Monday, May 31, 2010

Something to think about this Memorial Day

I've read two articles today about the hugely distressing rate of suicides among both active military personnel and veterans. One is entitled "Memorial Day -- Remembering Military Suicides" and here's part of what it says:

How does it happen? After surviving harrowing combat, why would a young soldier decide to take his or her own life? The Army is spending $50 million to figure it out, and we may get an answer in a couple of years. But for some, that will be too late.
These soldiers who want to kill themselves are imprisoned by their experiences. Terrified by nightmares, they can't get out of the fog created by drugs and medications designed to alleviate their pain. Their intimate relationships fall apart, and they get into trouble with the law. Their lives spiral out of control right in front of them. They get talked to, and subjected to lots of lectures about responsible behavior.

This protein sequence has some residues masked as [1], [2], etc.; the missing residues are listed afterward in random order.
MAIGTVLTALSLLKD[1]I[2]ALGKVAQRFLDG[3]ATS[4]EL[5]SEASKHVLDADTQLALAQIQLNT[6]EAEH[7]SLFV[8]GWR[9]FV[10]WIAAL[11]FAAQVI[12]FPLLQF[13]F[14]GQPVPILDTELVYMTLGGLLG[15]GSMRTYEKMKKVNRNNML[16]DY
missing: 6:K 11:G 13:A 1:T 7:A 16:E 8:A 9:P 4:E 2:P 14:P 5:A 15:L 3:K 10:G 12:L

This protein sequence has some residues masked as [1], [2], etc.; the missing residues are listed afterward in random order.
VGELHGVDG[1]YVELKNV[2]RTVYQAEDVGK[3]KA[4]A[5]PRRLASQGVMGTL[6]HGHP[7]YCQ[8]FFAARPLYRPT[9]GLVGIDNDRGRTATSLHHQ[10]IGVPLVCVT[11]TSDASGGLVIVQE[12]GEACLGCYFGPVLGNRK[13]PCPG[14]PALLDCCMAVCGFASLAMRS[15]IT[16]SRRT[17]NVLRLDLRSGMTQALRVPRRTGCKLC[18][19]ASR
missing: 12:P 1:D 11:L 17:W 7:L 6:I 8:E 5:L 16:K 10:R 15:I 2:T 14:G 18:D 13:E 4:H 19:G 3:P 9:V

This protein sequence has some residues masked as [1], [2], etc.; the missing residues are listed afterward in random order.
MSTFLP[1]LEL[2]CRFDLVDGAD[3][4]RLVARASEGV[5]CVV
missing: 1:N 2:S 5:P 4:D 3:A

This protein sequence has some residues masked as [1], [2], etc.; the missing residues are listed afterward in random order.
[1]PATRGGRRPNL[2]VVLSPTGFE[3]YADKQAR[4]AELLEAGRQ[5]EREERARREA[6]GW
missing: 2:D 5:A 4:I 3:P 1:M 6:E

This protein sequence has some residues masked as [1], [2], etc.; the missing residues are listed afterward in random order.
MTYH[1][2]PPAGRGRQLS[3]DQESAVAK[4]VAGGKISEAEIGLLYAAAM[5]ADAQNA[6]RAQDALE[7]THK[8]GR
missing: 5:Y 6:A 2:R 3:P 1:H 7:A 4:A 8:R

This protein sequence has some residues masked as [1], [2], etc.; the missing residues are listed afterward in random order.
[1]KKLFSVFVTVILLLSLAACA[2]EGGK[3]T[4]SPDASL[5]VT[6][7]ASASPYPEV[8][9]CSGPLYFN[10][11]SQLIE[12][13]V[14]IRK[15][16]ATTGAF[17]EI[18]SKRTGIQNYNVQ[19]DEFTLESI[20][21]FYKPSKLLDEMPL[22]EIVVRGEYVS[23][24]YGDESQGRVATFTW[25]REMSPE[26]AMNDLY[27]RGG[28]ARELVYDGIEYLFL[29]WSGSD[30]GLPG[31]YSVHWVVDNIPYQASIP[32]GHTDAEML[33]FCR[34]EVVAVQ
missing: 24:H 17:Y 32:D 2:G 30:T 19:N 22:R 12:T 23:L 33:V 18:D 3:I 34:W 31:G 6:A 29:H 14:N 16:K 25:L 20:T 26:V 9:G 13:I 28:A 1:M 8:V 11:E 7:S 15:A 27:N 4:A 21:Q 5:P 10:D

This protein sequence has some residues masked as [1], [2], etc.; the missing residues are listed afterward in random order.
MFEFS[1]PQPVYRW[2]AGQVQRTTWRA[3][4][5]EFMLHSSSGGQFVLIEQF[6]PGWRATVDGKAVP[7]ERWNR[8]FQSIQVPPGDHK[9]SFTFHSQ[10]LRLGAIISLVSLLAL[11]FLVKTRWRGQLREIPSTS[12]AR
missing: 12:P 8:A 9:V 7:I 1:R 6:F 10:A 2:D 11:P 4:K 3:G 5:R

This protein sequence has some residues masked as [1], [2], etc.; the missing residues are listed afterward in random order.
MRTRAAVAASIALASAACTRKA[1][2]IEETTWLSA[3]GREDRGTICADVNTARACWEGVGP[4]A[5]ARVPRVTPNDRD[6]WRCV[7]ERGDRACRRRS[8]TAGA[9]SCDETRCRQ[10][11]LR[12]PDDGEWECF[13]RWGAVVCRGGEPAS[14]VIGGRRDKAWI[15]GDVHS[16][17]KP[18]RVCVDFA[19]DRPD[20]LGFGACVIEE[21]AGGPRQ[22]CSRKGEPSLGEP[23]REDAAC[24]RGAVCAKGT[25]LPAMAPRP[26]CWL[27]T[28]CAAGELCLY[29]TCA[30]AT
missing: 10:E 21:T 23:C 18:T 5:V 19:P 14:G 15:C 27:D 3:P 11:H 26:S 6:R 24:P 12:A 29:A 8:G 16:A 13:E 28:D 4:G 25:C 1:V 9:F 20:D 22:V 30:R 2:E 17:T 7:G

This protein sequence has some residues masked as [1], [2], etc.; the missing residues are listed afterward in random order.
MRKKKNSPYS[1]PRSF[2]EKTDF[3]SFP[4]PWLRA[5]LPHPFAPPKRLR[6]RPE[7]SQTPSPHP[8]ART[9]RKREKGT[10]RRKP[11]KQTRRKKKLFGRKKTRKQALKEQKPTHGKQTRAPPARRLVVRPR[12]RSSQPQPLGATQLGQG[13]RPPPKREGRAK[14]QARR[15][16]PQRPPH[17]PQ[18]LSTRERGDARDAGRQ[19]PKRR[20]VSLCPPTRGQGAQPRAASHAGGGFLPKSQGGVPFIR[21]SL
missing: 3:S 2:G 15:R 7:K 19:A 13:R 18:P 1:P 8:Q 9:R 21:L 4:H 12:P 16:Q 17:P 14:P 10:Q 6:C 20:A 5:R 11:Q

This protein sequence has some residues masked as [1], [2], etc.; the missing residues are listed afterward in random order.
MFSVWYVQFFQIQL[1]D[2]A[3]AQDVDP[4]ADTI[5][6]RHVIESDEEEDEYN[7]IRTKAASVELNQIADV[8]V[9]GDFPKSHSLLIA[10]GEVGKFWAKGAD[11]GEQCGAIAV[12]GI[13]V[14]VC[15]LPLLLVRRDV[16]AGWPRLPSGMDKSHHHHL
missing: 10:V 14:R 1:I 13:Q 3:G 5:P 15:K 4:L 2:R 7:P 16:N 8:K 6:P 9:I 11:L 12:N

Another is entitled 10 Things We Must Remember on Memorial Day and these statistics are offered:

Every day, five U.S. soldiers attempt suicide, a 500 percent increase since 2001.
Every day 18 U.S. veterans attempt suicide, more than four times the national average. Of the 30,000 suicides each year in the U.S., 20 percent are committed by veterans, though veterans make up only 7.6 percent of the population.
Female veteran suicide is rising at a rate higher than male veteran suicides.

These are terribly disturbing statistics. And we need to be disturbed.

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